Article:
January Activities at Detroit Institute of Arts

New Saturday afternoon movie series, Michael Imperioli in person, family performances and more

Detroit, MI  – Family performances, potter’s wheel classes and drop-in workshops are just a few of the activities offered at the Detroit Institute of Arts  in January. Exhibitions Fakes, Forgeries, and Mysteries and An Intuitive Eye: André Kertész Photographs, 1914–1969 are also on display. The museum will be closed Saturday, Jan. 1.

Programs are free with museum admission unless otherwise noted. For more information call (313) 833-7900 or visit www.dia.org.

For Detroit Film Theatre listings, unless otherwise noted, tickets are $7.50; DIA members, seniors and students, $6.50. Call 313-833-4005. For a schedule, call (313) 833-4686 or visit http://www.dia.org/detroitfilmtheatre/14/DFT.aspx.

Guided Tours: Wednesdays–Thursdays, 1 p.m.; Fridays, 1, 6 & 7:30 p.m.; Saturdays–Sundays, 1 & 3 p.m.
Detroit City Chess Club: Fridays, 4–8 p.m.
The club’s mission is to teach area students the game and life lessons. Members have won state, regional, and national competitions. People wanting to learn how to play chess should show up between 4–6 p.m. There will be no teaching between 6 and 8 p.m., but visitors can play chess.

Drawing in the Galleries (for all ages): Fridays, 6–9 p.m. Sundays, Noon–4 p.m.
Drop-In Workshops (for all ages)
Fridays, 6–9 p.m. – Artist Trading Cards: Artist trading cards are miniature works of art created on 2 ½ x 3 ½” cards. Learn to make you own card to trade.
Saturdays, Noon–4 p.m. – Stencils: Create a simple stencil using colored chalk and black paper.
Sundays, Noon–4 p.m. – Printmaking: Use foam printing plates and water-based inks to create one-of-a kind prints on paper.

Family Sunday, January 2
Artist Demonstration: Hand Weaving: Noon–4 p.m.
Michael Daitch and Jim McCutchen use only yarns of the highest quality to create hand-woven pieces that are both visually arresting and sensually pleasing. In combining lustrous fibers and rich colors with the fine art of weaving, their hand-woven articles possess all the intrinsic characteristics, charm and irregularities of handmade textiles that make each item unique. They also specialize in teaching children Judaic weaving, including special needs children.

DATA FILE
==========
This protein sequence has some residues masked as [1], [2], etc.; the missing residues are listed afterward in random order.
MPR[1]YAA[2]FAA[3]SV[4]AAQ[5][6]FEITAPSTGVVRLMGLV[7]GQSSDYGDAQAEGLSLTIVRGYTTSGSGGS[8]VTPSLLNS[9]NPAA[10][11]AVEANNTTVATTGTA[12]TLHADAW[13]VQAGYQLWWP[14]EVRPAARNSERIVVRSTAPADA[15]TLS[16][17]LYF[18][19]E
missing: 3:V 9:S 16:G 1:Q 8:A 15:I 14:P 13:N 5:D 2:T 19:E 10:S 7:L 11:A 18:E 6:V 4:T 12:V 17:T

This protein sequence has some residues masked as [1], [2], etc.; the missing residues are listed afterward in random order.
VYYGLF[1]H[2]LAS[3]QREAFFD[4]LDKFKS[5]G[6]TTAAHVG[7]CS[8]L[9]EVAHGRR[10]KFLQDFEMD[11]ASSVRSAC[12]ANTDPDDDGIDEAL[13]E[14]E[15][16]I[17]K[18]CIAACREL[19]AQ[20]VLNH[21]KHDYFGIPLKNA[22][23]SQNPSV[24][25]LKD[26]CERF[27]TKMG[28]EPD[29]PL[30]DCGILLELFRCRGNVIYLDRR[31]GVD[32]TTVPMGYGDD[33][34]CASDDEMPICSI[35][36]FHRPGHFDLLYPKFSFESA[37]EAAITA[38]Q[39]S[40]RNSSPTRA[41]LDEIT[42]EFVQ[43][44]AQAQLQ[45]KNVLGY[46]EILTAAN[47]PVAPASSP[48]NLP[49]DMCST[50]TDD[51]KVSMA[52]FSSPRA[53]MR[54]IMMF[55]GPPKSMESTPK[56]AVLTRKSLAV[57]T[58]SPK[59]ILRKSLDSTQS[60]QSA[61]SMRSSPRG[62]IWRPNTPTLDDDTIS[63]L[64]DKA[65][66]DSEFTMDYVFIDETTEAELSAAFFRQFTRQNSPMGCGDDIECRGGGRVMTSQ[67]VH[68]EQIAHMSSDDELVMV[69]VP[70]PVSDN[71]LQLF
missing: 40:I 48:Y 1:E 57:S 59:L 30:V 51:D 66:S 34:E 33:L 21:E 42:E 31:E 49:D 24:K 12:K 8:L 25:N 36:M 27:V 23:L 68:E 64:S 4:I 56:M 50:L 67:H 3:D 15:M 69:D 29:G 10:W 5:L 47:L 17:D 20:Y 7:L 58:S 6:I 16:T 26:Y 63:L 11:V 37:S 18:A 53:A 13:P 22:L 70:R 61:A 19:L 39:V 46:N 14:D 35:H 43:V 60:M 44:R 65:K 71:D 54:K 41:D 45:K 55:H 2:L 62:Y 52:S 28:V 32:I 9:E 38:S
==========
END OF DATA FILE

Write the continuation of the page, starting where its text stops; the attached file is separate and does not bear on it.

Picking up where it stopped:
Friday Night Live, January 7
Music: The Juliets: 7 and 8:30 p.m.
The Juliets, from Ypsilanti, plays infectious indie-pop with a classical twist. Songwriter, Jeremy Freer (guitar, piano, vocal) has created a sound that is more chamber-pop, but still manages to rock. Rounding out the lineup are Sarah Myers (violin), Kaylan Mitchell (cello), Ashton Hopkins (bass) and Jax Phillips.

Family Sunday, January 9
Brunch with Bach: May Phang: 11 a.m. & 1:30 p.m.
Pianist May Phang (pronounced Pong) has received rave reviews for her work as a soloist with orchestra, chamber music and solo recitals. Phang is equally at home with baroque and classical periods as she is with the modern era. Tickets: Brunch and Concert, 1:30 p.m. performance only, $35; Continental Breakfast and concert, 11 a.m. performance only, $20; Concert only: $15. Call 313-833-4005 or visit dia.org

Family Performance: Jo-Jo Fish and the Magic Pearl: 2 p.m.
Join large-scale hand puppet Jo-Jo Fish and his friends Finn, Spike, Zavy and Lu-Lu as they try to recover the magic pearl from Rex the shark. Excitement and suspense abound as the group travels with Jo-Jo on this underwater adventure, complete with four musical numbers that audience members can sing and clap along to.

Friday Night Live, January 14